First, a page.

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Parc National d’Andringitra, a colourful wonderland
Ambalavao (Madagascar), July 6th 2001

Parc National d’Andringitra has a colourful and diverse scenery with legends and fady (taboos) nearby. However, Andringitra isn’t one of the large attractions of Madagascar yet. Firstly, because it’s a relatively new park, but also because the lemurs (they found already 14 species!!!) are rarely seen in the part that has been opened for visitors. Please, let this not stop you to travel to Parc National d’Andringitra; it is just a great place to visit.

The day before we started our visit to the park, we stayed in Ambalavao, where we chartered a car with a driver for the coming day. Early in the morning we were taken to the entrance of the national park via a bumpy, sometimes steep but quiet good accessible road of around 46 km. (if it has rained a lot it seems advisable to hire a 4WD, I can imagine that a 2WD cannot handle it)

Parc National d’Andringitra has well accessible footpaths, and they are still making new ones to make also different parts of the park accessible. One can climb Pic Boby (2876 m) during a walk of around 17 kilometres (approximately 12 hours). For this hike, it is advised to allot 2 days, so you can see sunrise from the top. There is a nice camping spot 3,5 km from the top, and camping gear can normally be hired at the entrance. While a visitor will need around 12 hours to finish the hike, the name giver of this mountain may have done it a lot quicker. The story goes that there has been a competition to determine the name of this second highest mountain of Madagascar. The name of this mountain would be the same as the one who would reach the summit as first. Young, strong men lost against…a dog named Boby. A of that time, the mountain is named Pic Boby.
Kings' and Queens' falls in d'Andringitra National Park

If you want/can only stay for one day in Parc National d’Andringitra, then you can also choose for a hike of 13 kilometres, a beautiful scenic hike taking around 6 hours and it is named Davolana. This hike gives you a good impression of the variety of this park, like Granite rocks and plateaus, lots of endemic plants and colourful mosses. During the hike you keep sight on two waterfalls. The bigger one is called the queens’ fall and the smaller narrower one is called the kings’ fall. The anecdote behind it is that once upon a time there was a king and a queen who could not have any children, although they would love to have them. Therefore, they went to a doctor, who advised them to take a bath is a waterfall. The king should bathe in the kings’ fall and the queen should bathe in the queens’ fall. Moreover, a zebu should be sacrificed and they weren’t allowed to eat pork form that moment on. The king and queen did as they were tolled, and they got a beautiful and healthy child. From that moment on, the waterfalls owe their names on this couple and still it is considered fady (taboo) to eat pork in this national park.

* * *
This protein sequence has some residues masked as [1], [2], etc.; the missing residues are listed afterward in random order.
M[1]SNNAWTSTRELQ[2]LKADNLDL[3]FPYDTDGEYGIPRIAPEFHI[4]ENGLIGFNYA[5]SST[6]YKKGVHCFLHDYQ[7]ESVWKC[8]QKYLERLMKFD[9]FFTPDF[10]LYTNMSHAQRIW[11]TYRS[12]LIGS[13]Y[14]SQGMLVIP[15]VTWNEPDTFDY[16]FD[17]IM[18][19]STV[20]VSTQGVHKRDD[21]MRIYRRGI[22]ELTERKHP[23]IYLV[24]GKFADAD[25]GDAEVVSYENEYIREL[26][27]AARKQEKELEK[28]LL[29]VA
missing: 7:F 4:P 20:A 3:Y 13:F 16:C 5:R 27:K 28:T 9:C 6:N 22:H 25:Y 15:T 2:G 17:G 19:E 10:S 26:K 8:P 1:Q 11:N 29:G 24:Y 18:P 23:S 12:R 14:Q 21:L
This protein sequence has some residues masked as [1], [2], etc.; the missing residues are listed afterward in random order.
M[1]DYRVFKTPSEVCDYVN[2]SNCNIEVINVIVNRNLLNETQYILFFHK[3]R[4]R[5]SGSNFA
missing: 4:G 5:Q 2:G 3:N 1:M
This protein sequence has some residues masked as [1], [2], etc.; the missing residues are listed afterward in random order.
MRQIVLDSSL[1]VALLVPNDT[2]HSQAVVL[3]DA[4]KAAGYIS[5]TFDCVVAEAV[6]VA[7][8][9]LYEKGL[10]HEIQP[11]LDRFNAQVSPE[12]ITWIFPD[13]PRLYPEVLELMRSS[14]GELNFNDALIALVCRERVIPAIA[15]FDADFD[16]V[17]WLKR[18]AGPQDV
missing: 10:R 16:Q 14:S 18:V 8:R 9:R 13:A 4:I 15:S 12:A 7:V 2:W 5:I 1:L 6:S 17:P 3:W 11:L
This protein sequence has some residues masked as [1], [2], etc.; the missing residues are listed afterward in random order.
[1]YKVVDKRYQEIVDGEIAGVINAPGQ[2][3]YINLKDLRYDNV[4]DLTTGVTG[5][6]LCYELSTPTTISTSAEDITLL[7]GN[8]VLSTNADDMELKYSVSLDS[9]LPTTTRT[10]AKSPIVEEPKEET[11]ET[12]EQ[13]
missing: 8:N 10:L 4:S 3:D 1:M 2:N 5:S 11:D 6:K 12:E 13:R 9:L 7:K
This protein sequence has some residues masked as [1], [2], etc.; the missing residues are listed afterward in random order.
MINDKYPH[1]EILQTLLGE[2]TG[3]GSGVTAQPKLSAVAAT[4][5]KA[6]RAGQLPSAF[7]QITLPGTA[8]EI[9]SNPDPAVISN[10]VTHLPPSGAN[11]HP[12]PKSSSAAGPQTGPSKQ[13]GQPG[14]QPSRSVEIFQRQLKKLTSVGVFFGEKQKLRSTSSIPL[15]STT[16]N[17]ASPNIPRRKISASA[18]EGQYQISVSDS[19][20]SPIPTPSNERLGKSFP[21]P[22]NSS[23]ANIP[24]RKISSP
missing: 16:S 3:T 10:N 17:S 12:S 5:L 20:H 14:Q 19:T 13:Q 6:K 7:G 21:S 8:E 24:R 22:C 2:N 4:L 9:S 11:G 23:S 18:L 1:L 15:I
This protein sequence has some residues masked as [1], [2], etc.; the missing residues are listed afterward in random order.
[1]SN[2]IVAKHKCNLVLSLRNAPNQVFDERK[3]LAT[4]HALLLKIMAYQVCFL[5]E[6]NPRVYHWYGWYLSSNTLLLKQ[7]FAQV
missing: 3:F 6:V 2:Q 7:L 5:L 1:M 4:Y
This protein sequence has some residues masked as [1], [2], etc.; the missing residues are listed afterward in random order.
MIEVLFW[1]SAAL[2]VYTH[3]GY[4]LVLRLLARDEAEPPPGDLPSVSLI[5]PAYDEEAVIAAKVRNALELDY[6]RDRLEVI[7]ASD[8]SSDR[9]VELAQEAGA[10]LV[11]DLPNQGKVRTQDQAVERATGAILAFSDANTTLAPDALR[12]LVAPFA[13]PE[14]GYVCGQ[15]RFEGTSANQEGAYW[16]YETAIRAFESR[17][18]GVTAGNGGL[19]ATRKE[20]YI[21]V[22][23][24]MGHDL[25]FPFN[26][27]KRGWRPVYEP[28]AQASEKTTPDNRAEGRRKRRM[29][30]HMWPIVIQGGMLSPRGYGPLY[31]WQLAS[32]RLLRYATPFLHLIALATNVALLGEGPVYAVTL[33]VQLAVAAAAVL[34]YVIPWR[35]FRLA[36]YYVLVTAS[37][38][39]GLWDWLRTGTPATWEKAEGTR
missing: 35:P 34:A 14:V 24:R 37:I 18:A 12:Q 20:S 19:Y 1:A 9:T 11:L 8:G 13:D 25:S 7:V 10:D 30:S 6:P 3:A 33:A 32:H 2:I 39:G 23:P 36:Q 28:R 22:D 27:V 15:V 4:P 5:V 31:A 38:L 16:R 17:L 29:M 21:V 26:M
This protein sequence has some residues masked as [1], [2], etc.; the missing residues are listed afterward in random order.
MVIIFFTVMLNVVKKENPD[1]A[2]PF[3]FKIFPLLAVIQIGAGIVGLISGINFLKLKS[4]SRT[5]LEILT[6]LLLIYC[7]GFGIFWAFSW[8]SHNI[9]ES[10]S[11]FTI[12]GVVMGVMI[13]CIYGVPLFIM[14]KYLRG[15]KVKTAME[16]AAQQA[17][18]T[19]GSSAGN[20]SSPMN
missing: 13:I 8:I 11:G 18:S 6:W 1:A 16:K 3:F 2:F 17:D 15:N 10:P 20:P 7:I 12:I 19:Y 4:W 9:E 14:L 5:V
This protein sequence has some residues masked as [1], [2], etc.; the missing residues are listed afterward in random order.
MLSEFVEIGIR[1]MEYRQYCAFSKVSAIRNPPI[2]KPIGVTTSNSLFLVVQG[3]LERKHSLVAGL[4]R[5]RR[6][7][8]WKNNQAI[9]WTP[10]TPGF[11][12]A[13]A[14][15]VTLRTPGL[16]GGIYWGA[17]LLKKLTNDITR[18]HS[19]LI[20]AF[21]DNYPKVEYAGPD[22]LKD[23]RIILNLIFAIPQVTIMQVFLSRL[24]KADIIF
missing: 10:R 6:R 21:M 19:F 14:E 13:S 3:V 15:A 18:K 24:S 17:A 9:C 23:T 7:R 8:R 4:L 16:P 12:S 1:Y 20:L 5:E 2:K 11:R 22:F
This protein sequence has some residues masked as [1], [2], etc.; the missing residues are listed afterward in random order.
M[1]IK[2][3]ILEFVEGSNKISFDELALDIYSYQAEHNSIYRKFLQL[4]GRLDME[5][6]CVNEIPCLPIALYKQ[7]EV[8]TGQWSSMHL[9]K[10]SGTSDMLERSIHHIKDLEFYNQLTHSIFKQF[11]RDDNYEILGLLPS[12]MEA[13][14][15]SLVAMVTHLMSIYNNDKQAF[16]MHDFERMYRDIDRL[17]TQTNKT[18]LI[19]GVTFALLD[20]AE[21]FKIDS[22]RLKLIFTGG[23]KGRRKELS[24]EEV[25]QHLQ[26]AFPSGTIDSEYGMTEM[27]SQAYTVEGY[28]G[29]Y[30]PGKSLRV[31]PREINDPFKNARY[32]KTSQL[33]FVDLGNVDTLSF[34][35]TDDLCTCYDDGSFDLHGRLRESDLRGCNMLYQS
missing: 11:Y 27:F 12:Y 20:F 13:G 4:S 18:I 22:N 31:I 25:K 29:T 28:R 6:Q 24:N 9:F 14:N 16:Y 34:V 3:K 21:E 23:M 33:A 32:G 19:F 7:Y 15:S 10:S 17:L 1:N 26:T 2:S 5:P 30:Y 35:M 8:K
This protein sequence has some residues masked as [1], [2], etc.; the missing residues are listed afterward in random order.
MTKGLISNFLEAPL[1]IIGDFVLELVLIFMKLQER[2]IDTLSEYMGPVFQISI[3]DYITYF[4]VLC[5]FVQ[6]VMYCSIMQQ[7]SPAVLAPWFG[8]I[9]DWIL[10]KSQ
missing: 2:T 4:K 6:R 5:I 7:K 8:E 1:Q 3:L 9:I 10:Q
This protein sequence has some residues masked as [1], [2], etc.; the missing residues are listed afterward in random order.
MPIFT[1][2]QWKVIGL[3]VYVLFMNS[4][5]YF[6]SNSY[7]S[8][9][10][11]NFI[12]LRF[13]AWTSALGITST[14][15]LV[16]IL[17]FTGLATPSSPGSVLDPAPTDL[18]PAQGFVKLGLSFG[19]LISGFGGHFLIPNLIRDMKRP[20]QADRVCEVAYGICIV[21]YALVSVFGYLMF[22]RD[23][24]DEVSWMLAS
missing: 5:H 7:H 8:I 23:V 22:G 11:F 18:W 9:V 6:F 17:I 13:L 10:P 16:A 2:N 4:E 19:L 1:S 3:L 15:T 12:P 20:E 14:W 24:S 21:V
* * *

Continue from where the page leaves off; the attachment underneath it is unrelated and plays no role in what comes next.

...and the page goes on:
Magical sun light

Parc National d’Andringitra is founded in 1999, and is mainly run by people living nearby. For this reason the park is considered as an example for many other parks, because it has so much commitment of its local population. One tries to combine the development of the region with protection of its natural beauty. One of the ways in which they try to achieve this, is by eco-tourism and part of the revenues are given to the locals. One is making a start in achieving this all, and the park is relatively little visited. People from the surrounding villages are very friendly and hospitable, so one can enjoy beautiful nature and great people. On the northern side of the park, the main ethnic group is called “Betsileo”. In Madagascar, Betsileo (the many invincible) are known for there expertise on agriculture especially the production of rice. It is also one of the ethnic groups who excavate the bodies of their ancestors to bury them again with lots of ceremonial

As far as I am concerned, Parc National d’Andringitra certainly deserves a visit. Madagascar is a country with lots of different attractions, and everyone should pick the things of his own taste. When your taste is a quiet, unspoiled environment with a special, colourful and mystic scenery and friendly people, Parc National d’Andringitra should be on your itinerary.

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